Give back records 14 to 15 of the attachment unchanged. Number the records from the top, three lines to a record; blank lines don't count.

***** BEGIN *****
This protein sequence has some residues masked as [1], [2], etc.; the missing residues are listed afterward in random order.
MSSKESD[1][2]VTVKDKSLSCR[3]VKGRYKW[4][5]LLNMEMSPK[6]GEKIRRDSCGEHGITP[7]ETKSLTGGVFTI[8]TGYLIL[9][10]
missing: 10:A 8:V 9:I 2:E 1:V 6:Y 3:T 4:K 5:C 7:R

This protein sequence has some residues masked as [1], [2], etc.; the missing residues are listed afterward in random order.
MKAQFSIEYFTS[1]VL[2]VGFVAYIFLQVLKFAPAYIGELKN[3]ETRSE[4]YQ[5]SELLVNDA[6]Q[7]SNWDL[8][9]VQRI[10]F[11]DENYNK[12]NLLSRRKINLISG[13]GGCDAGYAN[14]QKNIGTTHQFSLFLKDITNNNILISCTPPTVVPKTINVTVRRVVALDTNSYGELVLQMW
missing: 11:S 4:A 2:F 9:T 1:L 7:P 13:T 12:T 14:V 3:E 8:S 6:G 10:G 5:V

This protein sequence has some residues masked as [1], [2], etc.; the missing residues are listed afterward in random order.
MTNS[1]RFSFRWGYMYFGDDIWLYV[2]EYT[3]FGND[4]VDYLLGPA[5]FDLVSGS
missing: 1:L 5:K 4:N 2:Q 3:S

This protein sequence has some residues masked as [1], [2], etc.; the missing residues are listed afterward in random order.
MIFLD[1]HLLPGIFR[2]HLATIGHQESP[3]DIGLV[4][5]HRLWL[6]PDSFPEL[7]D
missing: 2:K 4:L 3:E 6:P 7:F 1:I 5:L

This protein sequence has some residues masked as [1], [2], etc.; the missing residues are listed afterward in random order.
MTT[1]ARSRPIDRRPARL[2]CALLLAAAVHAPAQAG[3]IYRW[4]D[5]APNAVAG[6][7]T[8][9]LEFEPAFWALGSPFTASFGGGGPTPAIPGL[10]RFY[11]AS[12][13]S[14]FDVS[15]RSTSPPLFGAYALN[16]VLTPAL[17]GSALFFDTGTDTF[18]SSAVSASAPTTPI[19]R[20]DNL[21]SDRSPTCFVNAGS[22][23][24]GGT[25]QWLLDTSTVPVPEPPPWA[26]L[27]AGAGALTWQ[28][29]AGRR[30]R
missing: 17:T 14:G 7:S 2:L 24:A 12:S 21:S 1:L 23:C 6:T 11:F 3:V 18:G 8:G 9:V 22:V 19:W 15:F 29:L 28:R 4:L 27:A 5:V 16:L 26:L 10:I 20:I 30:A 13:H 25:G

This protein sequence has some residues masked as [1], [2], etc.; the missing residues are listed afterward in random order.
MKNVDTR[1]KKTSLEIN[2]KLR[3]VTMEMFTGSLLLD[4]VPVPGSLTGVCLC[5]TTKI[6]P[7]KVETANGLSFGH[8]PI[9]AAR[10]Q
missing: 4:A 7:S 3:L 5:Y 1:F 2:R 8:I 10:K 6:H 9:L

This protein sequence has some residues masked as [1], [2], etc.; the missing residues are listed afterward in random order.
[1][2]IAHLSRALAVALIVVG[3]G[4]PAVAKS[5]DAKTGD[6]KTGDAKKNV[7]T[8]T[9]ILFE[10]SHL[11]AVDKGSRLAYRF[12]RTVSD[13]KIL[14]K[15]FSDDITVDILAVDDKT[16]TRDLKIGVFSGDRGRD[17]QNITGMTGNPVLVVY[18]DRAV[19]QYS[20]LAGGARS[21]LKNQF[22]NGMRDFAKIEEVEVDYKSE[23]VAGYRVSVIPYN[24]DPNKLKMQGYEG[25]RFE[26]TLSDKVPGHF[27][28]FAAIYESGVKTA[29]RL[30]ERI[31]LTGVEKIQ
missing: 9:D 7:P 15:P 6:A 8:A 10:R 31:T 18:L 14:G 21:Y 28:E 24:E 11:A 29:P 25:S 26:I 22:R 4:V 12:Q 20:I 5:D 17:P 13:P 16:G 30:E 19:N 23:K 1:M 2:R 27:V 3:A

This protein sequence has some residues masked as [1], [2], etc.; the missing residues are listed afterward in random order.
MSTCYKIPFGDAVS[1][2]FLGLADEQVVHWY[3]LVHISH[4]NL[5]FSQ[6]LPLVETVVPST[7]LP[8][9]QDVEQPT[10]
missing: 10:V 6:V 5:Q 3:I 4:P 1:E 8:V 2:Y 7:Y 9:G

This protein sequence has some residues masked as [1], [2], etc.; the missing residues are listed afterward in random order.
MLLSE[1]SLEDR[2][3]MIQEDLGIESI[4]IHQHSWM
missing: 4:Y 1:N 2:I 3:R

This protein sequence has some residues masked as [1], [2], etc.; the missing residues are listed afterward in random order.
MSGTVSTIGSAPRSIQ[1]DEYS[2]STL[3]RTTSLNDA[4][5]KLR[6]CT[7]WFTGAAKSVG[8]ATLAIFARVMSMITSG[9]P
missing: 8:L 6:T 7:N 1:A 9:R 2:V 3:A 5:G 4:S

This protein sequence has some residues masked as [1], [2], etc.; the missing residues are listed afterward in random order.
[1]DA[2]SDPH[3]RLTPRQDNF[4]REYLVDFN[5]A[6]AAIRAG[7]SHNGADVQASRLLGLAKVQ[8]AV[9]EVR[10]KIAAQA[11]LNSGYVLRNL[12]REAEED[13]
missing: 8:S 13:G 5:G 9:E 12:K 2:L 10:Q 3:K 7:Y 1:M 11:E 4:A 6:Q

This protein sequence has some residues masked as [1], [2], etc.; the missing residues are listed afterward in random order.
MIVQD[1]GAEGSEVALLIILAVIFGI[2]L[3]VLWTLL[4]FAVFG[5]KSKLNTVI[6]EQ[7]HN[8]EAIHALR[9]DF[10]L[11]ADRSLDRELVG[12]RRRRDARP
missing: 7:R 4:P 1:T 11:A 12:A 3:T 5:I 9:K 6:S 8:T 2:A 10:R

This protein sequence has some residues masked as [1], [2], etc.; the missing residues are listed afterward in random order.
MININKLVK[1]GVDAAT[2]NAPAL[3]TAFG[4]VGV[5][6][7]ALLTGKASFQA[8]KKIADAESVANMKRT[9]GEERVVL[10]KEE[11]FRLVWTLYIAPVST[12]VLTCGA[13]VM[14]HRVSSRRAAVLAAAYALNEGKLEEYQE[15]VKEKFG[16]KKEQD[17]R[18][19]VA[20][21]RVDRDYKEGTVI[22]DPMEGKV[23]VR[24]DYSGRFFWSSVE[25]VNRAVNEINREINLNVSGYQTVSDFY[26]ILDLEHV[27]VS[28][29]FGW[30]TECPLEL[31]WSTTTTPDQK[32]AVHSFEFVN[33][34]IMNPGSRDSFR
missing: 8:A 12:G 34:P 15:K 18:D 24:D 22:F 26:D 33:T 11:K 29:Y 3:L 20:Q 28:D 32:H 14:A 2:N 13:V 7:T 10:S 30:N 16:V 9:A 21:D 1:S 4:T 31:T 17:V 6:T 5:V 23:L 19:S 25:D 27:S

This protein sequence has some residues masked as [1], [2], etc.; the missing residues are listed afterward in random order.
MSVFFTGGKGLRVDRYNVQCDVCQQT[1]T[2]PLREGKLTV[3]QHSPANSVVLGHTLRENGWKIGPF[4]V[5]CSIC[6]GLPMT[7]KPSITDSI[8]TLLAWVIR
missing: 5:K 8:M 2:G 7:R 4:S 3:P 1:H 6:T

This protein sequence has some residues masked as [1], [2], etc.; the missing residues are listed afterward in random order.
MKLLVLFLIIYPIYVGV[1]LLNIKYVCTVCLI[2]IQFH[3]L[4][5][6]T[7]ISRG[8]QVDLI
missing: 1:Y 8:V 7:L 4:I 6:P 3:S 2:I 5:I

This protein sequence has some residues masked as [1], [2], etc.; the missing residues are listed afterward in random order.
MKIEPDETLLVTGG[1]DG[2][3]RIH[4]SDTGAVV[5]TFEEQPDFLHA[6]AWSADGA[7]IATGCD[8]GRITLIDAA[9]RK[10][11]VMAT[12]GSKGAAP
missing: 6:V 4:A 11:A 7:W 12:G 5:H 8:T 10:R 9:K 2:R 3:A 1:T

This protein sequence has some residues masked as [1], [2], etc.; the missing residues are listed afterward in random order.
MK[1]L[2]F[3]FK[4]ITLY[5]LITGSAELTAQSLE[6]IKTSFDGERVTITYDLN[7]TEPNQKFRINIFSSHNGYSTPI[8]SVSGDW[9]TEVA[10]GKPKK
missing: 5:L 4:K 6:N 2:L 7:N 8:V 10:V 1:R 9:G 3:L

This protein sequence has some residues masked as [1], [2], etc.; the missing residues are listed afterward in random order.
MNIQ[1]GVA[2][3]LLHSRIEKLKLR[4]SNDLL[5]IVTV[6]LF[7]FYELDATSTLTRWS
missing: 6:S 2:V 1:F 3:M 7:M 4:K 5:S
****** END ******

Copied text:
This protein sequence has some residues masked as [1], [2], etc.; the missing residues are listed afterward in random order.
MSVFFTGGKGLRVDRYNVQCDVCQQT[1]T[2]PLREGKLTV[3]QHSPANSVVLGHTLRENGWKIGPF[4]V[5]CSIC[6]GLPMT[7]KPSITDSI[8]TLLAWVIR
missing: 5:K 8:M 2:G 7:R 4:S 3:P 1:H 6:T

This protein sequence has some residues masked as [1], [2], etc.; the missing residues are listed afterward in random order.
MKLLVLFLIIYPIYVGV[1]LLNIKYVCTVCLI[2]IQFH[3]L[4][5][6]T[7]ISRG[8]QVDLI
missing: 1:Y 8:V 7:L 4:I 6:P 3:S 2:I 5:I